Aerate your lawn once or twice a year to bring oxygen and nutrients into the soil. Mow at least every week on the highest setting to give that grass some length.
Detecting sprinkler issues isn’t exactly rocket science. Turn them on, watch them attentively, and if something looks off, then there’s probably an issue. Your sprinklers’ coverage should be overlapping, and all sprinklers should be spraying with the same amount of water pressure. If you spot a low-pressure sprinkler, check for leaks or broken lines. Luis also recommends inspecting the sprinkler filters and cleaning them — they’re often the culprit for clogged nozzles. An old toothbrush works well for that purpose. And if you see a sprinkler watering the sidewalk, simply readjust its head. Every month or so, turn on the sprinklers in the middle of the day and check for problems. You won’t see broken heads dumping water into the street unless you’re awake at the break of dawn every day.
Siding serves the purpose of increasing curb appeal; ugly, worn-out siding can nullify your immaculate lawn. Rod from Nova Sky Construction says several popular materials are used for home exterior today — all offered in several dimensions, styles and colors. Some also include insulation options and protection against the sun, especially for dark colors, which tend to absorb UV and heat in summer.
Vinyl: It’s the best value and the most popular choice when budget is a priority. Most manufacturer offerings have considerably improved over the years. Some now offer a limited lifetime warranty for up to 50 years, which covers excessive fading, hail damage, etc. It cannot be painted, however, so pick a color that you’ll love forever and ever. Sparkly fire-engine red is always a good choice.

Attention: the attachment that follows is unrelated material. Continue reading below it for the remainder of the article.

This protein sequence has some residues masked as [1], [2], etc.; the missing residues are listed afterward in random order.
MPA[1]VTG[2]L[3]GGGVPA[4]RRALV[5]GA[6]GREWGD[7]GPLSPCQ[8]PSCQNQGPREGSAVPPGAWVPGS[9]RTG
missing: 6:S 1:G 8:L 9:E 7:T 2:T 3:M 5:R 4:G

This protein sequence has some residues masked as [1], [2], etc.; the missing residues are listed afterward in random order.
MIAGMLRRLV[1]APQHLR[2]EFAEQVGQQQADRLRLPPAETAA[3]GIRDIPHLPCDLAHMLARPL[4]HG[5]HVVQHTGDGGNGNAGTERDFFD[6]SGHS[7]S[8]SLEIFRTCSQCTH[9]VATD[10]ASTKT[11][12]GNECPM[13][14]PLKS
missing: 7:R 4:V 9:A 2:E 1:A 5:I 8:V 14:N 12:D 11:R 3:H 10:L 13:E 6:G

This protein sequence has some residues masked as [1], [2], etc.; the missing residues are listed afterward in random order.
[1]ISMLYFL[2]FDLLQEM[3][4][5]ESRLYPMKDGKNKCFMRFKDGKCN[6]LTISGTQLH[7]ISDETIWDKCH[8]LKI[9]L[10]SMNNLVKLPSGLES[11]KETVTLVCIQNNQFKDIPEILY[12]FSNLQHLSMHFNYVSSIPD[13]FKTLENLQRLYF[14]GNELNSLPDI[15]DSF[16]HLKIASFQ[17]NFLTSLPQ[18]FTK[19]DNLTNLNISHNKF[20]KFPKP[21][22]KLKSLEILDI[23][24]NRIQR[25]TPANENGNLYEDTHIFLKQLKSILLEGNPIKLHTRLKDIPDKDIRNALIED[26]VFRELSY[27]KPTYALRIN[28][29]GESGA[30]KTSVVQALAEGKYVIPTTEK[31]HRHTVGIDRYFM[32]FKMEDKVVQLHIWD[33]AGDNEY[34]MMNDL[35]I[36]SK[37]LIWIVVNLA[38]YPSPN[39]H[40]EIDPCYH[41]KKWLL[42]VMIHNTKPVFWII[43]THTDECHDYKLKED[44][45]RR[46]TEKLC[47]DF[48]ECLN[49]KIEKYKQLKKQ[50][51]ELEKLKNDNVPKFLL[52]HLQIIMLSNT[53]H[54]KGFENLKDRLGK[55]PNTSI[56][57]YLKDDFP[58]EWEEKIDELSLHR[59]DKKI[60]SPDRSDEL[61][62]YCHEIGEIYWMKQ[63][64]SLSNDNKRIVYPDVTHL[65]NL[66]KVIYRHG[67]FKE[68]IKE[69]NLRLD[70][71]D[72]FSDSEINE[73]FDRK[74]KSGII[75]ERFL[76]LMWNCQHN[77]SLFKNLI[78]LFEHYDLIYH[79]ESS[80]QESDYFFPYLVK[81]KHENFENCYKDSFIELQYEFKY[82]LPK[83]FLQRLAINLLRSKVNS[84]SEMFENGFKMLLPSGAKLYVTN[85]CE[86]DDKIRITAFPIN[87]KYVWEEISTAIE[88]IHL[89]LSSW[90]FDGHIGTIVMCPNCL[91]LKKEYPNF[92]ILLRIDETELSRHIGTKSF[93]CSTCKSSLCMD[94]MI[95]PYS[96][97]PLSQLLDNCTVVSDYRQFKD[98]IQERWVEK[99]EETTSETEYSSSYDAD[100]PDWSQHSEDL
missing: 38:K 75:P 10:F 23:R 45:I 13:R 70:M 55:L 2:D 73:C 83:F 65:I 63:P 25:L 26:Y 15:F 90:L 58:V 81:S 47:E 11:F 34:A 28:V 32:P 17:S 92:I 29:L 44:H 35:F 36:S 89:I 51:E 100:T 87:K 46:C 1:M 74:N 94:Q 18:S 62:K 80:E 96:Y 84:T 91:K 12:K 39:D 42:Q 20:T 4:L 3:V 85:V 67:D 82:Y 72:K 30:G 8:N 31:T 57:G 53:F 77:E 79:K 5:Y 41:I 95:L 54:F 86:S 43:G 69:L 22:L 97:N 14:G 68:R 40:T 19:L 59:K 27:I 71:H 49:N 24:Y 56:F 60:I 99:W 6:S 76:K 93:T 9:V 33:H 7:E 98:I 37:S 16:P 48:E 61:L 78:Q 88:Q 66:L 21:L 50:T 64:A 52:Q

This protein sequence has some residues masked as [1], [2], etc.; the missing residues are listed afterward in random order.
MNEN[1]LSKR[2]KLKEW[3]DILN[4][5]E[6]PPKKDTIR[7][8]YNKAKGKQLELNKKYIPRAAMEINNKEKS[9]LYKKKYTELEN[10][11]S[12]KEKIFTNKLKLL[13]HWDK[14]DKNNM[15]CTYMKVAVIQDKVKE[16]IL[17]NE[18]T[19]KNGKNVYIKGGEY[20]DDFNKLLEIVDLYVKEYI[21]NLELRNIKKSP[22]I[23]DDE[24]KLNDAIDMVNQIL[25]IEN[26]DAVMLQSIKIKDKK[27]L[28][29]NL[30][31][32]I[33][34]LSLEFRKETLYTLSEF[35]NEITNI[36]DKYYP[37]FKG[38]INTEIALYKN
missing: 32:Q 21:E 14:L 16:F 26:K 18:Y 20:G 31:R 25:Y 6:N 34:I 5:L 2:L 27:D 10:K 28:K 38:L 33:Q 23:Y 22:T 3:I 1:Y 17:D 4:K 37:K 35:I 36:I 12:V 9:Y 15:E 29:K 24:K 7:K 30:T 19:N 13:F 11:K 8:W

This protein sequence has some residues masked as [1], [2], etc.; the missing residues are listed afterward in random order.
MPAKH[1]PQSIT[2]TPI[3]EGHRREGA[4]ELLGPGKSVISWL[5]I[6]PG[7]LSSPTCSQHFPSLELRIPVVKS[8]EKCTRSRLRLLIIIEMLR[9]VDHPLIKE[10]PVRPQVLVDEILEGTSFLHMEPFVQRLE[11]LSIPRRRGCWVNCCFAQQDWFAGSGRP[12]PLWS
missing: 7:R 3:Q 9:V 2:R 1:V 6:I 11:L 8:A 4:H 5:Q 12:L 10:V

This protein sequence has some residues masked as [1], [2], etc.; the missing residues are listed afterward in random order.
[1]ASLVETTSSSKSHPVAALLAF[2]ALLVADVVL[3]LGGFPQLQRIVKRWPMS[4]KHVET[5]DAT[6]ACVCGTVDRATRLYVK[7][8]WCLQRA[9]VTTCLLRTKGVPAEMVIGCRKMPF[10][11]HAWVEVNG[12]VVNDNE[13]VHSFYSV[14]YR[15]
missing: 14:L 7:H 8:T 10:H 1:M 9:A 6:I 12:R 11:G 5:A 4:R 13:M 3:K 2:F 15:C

Fiber Cement Siding (FCS): Another popular option that has the added benefits of long life and heat resistance. It does not warp and is humidity resistant — a great substitute for stucco. In general, when opting for FCS, it requires trims and caulking as a sealant on select joints. FCS typically comes primed, so painting is required before or after installation.
Wood Siding: Redwood is a popular option when budget is not a concern and you want that natural look. Other popular options are clear cedar and the less-expensive knotty cedar. Wood requires periodic staining and regular maintenance. If it starts bubbling or chipping, it’s time to scrape, sand and restain.
Steel Siding: It's a very strong material that does not absorb water at all, meaning it doesn’t crumble or rot. It is the toughest, most durable material available, although it can be expensive upfront.
It’s finally time to feel the warm sun on your back and to smell the freshly cut grass. Do your yard maintenance now and you will see the fruits of your labor in the summer and fall when the trees are thriving and the grass is the color of zucchini.
We’d like to thank the following businesses for assisting us with this article:
If you hate spring and want some help with yard care, make sure to reach out to them — or other highly rated specialists on KSL Classifieds.